Another article from Nature Reports Climate Change…

Nature reports climate change – nuclear energy (Sept 24 2008)

So, nuclear is pretty clearly better than any of the fossil fuel technologies. The Uranium mining and quality issue is important and relying on what are finite resources isn’t a good idea. However, the POST report has the following conclusion:

‘Some analysts are concerned that the future carbon footprint of nuclear power could increase if lower grade uranium ore is used, as it would require more energy to extract and refine to a level usable in a nuclear reactor. However, a 2006 study by AEA Technology calculated that for ore grades as low as 0.03%, additional emissions would only amount to 1.8gCO2eq/kWh. This would raise the current footprint of UK nuclear power stations from 5 to 6.8gCO2 eq/kWh (Fig 3). If lower grades of uranium are used in the future the footprint of nuclear will increase, but only to a level comparable with other ‘low carbon’ technologies and will not be as large as the footprints of fossil fuelled systems.’ (POST – carbon footprint of electricity generation)

Recycling and reprocessing existing waste will provide some releif, but still only part of the answer. The waste storage question for me is the single biggest problem. Reprocessing seems to be the answer, but will come with a cost. This seems a better solution than 100,000 years of bedrock storage, which just hides the problem and doesn’t deal with it.

Both forms of nuclear power, fission and fusion, have an important property: the nuclear energy available per atom is roughly one million times bigger than the chemical energy per atom of typical fuels. This means that the amounts of fuel and waste that must be dealt with at a nuclear reactor can be up to one million times smaller than the amounts of fuel and waste at an equivalent fossil-fuel power station.(

Time-scales are often cited as another reason that nuclear power stations shouldn’t be built. Well, taking an average of 10 years for a nuclear power station, this is equal to the estimated time taken from start to finish for the Thames Estuary wind farm project (not yet completed). If you want very large amounts of electricity to be generated, it takes time to provide the systems.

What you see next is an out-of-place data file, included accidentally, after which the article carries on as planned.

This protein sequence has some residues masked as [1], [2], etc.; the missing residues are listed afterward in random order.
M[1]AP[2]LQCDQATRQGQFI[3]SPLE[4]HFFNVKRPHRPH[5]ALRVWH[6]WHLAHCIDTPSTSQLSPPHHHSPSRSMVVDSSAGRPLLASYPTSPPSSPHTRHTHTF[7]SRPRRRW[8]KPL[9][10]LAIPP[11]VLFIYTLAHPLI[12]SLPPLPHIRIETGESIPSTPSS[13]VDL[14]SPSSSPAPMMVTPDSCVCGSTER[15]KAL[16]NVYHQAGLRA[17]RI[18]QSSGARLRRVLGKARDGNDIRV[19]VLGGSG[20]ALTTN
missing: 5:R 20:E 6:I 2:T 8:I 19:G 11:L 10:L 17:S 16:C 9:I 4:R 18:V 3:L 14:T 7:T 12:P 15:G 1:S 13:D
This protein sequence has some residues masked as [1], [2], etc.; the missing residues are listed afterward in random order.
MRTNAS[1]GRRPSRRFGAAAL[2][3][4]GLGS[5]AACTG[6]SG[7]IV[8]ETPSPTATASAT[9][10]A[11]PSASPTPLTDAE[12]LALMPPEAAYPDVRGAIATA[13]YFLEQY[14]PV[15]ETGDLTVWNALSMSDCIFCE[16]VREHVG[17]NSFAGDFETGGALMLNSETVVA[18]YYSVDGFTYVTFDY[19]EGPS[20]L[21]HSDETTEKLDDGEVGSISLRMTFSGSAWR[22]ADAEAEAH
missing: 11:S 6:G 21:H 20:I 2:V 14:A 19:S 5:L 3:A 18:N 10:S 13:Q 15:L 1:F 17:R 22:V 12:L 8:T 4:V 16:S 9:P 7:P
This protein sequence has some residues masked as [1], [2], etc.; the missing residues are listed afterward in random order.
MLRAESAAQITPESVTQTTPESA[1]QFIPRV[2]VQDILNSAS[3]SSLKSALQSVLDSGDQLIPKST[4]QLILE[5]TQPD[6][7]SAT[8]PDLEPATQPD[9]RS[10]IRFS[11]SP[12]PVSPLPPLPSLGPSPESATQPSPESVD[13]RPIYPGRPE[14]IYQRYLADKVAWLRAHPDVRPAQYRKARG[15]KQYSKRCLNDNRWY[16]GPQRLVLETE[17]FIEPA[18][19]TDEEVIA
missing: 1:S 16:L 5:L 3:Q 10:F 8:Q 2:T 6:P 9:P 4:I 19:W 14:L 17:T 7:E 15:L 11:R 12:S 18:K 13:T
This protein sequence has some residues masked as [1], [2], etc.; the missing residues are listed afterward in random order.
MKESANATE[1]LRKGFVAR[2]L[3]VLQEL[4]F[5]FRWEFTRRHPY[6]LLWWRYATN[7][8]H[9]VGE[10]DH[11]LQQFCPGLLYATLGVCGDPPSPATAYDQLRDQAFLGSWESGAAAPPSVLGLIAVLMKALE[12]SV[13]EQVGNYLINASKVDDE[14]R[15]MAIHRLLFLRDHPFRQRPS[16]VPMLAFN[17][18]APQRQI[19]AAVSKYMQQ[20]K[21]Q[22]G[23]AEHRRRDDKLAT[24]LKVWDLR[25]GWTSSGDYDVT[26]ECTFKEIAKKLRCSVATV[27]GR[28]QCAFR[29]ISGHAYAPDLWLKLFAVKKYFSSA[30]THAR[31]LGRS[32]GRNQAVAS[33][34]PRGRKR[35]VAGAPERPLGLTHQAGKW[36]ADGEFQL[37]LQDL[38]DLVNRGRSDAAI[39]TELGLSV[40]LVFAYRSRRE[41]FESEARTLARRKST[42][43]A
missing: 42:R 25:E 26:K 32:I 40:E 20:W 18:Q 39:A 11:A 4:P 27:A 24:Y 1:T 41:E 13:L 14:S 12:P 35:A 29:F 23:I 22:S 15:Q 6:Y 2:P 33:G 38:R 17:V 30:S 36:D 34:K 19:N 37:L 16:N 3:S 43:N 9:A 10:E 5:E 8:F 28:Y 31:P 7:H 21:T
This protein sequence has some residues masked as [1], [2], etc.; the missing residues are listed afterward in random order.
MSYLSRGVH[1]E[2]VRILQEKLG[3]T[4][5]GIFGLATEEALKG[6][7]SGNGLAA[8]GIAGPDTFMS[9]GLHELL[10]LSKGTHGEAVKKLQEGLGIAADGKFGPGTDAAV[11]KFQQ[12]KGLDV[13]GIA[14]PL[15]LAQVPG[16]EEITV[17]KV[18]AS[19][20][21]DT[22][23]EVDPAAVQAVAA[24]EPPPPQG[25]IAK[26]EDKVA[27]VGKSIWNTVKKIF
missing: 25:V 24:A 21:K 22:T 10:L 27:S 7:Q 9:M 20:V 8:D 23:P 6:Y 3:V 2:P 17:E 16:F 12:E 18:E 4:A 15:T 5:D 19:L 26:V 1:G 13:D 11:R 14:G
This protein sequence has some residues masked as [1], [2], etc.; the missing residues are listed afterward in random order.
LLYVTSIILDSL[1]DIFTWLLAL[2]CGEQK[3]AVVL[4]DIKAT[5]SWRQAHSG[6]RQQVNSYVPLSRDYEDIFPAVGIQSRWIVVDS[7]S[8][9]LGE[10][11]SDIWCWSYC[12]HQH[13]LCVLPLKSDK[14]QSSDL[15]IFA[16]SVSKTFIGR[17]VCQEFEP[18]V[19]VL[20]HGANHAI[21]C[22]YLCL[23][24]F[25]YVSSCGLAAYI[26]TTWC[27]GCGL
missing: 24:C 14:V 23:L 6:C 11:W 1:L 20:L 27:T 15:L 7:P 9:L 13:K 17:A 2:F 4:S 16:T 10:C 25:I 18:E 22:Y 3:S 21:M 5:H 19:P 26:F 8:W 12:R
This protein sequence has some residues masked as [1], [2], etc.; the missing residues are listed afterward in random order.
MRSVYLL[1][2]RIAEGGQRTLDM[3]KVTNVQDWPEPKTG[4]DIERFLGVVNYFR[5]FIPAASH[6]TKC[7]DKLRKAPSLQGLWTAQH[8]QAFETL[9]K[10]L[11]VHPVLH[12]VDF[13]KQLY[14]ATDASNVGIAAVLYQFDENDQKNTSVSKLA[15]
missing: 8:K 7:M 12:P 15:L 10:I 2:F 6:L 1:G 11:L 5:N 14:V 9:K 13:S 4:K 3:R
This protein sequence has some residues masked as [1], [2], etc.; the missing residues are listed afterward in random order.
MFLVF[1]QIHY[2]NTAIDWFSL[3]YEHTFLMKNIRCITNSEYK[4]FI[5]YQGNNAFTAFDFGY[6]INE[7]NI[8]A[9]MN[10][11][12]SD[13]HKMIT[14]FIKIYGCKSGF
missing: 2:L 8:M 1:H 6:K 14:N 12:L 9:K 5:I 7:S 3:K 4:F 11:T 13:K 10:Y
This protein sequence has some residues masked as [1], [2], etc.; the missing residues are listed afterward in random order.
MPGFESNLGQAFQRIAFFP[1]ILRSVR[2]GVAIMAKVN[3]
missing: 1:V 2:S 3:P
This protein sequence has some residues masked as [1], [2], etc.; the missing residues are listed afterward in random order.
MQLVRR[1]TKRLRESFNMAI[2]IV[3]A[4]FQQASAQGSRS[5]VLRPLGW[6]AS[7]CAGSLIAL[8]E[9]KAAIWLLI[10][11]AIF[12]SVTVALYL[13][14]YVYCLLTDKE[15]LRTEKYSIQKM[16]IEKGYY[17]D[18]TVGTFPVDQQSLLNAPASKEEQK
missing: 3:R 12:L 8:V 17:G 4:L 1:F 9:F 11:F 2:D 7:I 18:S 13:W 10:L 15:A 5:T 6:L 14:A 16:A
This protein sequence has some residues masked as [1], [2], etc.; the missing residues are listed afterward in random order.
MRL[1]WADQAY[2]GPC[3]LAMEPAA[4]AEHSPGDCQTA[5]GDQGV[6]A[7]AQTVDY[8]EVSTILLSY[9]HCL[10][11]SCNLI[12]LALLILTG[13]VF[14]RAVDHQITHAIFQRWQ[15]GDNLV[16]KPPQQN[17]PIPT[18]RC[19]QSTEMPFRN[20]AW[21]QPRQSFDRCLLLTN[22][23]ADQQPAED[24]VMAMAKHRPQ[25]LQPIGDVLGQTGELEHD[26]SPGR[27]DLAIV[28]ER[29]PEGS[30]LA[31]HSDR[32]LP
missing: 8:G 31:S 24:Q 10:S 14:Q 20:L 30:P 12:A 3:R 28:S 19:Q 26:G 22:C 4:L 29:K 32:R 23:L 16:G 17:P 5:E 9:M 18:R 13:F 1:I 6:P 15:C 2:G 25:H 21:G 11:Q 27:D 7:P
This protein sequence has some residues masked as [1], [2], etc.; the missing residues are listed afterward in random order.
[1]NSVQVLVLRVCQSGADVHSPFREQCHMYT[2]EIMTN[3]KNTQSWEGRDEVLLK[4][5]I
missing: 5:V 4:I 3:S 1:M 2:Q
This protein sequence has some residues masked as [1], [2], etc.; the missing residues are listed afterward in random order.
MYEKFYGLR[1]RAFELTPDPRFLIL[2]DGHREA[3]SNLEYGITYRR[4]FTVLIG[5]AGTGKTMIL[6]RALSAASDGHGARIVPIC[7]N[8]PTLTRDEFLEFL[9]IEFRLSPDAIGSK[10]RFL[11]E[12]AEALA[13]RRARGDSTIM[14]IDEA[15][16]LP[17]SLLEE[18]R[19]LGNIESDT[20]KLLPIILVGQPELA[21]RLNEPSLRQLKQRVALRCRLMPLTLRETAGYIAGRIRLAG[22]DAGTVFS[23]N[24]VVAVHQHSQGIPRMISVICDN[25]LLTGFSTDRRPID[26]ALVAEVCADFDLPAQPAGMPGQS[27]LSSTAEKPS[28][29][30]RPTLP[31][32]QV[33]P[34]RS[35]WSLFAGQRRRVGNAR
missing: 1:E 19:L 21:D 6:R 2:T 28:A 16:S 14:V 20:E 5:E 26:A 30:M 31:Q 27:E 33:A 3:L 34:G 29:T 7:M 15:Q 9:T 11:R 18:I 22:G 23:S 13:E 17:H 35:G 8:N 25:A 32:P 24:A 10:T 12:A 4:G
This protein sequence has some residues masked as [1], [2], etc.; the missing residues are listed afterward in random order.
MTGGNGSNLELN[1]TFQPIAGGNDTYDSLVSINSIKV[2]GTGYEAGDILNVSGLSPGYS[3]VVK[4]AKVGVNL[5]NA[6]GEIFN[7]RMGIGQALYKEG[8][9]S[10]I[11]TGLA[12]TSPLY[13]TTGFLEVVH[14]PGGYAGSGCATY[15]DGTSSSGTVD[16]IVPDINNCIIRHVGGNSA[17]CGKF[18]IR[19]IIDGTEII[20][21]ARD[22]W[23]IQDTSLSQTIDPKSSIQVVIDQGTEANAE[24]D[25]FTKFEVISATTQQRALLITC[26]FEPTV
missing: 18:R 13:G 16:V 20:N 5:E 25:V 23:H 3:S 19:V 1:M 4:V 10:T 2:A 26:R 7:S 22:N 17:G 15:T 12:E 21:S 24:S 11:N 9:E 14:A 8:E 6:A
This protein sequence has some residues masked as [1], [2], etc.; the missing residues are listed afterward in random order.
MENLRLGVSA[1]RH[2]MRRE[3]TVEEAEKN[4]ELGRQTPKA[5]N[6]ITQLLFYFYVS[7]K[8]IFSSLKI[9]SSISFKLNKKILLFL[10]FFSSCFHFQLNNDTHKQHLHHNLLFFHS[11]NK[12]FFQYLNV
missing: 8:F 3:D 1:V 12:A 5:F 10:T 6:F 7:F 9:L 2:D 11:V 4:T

France added 48GW of nuclear capacity – equivalent to more than half of our entire electricity system – in just 10 years. (Committee onClimate Change)

Base load is also often talked about. Nuclear provides this non-stop background energy, 24 hrs a day, 365 days a year. Solar and wind do not. These renewable systems have to be supported by non-renewable systems, often based on fossil-fuel technology. The large wind farms operate at around 70% and there has to be major energy production means for the other times.

The latest George Monbiot blog makes some interesting points. He questions why we are looking at the energy issue in terms of either renewables OR nuclear, instead of both together. He cites the Committee on Climate Change recommendations. The CCC is an independent body which advises the UK government on setting and meeting carbon budgets and on preparing for the impacts of climate change.

The Committee on Climate Change recommends an energy mix of 40% Nuclear, 40% renewables, 15% carbon capture and storage and up to 10% gas without carbon capture.

In terms of the issue of supply of uranium for nuclear power…

“Although there is a finite supply of uranium available, this will not be a limiting factor for investment in nuclear capacity for the next 50 years.”

What’s the answer? Well, I believe that nuclear power has vast potential to fill the 30 to 40 year gap from now until the time when renewables are realistically able to take up the very significant energy demand. Renewables just aren’t ready yet and cannot provide guaranteed power supplies. The solar PV panels on my roof are great, but only supply 50% of our electricity and not much at all during the winter months.

I also believe de-centralised power systems are the way forward, given the inefficiencies of the national grid (8% of total energy lost through heat from cables and transformers). Utilising locally produced energy, from renewable sources is the logical approach.

What will certainly be part of the solution up to the point renewables take over is an increasing emphasis on energy saving measures and renewable projects. You can’t just jump from our fossil-fuel dependent world to a clean and sustainable world overnight. It’s this bridge which is the real issue. No-one thinks renewables can’t offer a long-term energy solution, it’s just the process of moving from fossil-fuels to renewables which will be the real challenge. This won’t be a quick process and it won’t be without serious conflicts.

“Saving civilization is not a spectator sport.” Lester R. Brown (President, Earth Policy Institute): time for plan B